In Depth: Graft Underpins Distribution at World’s Most Valuable Liquor Company
Marketers of China’s “national drink” Moutai sometimes dubiously boast that the grain alcohol’s ingredients are so pure a night of drinking the stuff will barely produce a headache the next morning.
But the drink’s state-owned producer Kweichow Moutai Co. Ltd. is currently suffering headaches of its own, after Yuan Renguo, its chairman from 2011 to 2018, was arrested in May for taking a “massive” amount of bribes and other “severe violations of discipline and law,” according to the Central Commission for Discipline Inspection (CCDI).
The head of the company’s e-commerce division Nie Yong suffered the same fate a few days later. Both men are accused of taking bribes from government officials looking to get into the lucrative Moutai distribution business.
In response the company is implementing a new registration system under which staff will have to file any contact with public officials or employees of other state-owned enterprises, logging all phone calls, transfers of information or company materials. Any such interaction that goes unreported will be subject to investigation, according to a notice published by the CCDI’s local office in the company’s home province of Guizhou, in southwest China.
Taking its name from its picturesque hometown of Maotai, the company produces a grain alcohol called “baijiu” and is said to have been the favorite brand of Mao Zedong. The Shanghai-listed firm has retained its title as the world’s largest liquor company since early 2017, when its market value exceeded that of British booze giant Diageo PLC. Its market cap is 1.14 trillion yuan ($165 billion).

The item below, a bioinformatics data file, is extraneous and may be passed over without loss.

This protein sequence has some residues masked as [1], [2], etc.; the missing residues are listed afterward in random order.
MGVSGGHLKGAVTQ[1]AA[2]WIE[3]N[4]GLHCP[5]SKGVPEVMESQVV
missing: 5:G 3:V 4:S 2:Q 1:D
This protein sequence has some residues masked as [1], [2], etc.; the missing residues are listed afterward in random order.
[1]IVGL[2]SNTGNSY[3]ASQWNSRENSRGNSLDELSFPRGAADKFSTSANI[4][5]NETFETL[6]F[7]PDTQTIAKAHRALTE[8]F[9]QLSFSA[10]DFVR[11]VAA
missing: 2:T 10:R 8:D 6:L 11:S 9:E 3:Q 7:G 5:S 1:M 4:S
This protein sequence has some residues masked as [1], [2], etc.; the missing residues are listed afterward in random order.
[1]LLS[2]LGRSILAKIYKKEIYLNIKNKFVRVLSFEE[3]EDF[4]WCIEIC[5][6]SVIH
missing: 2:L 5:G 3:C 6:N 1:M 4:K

Moutai sells to designated distributors at an official factory price of 969 yuan. Yet the market price tends to be much higher, exceeding 2,100 yuan in the first quarter of this year.
Yuan is thought to have sold distribution licenses to public officials for private gain. Yet according to several company insiders and members of industry body the China Alcoholic Drinks Association who spoke to Caixin, it has become an open secret that officials from across all level of government would call on senior figures in the company, develop favorable relationships — often through bribes — and set up as distributors. The new rules are an effort to address this.
License to print money
According to the CCDI and several sources close to the company, Yuan handed out lucrative distribution licenses in exchange for favors and bribes from government officials.
Such licenses come with a relatively high upfront cost of between 10 million yuan to 20 million yuan when obtained by legal means, company insiders say. But the returns are high, as Moutai typically sells for twice its official factory price.
Distribution quotas are tightly controlled, with retailers obtaining permission to sell a certain quantity of the liquor that is measured in tons, a senior figure at the company told Caixin. “Generally, dealers start with single digits after obtaining qualifications, such as two tons and five tons per year. Only when they are well managed will they slowly rise up,” he added.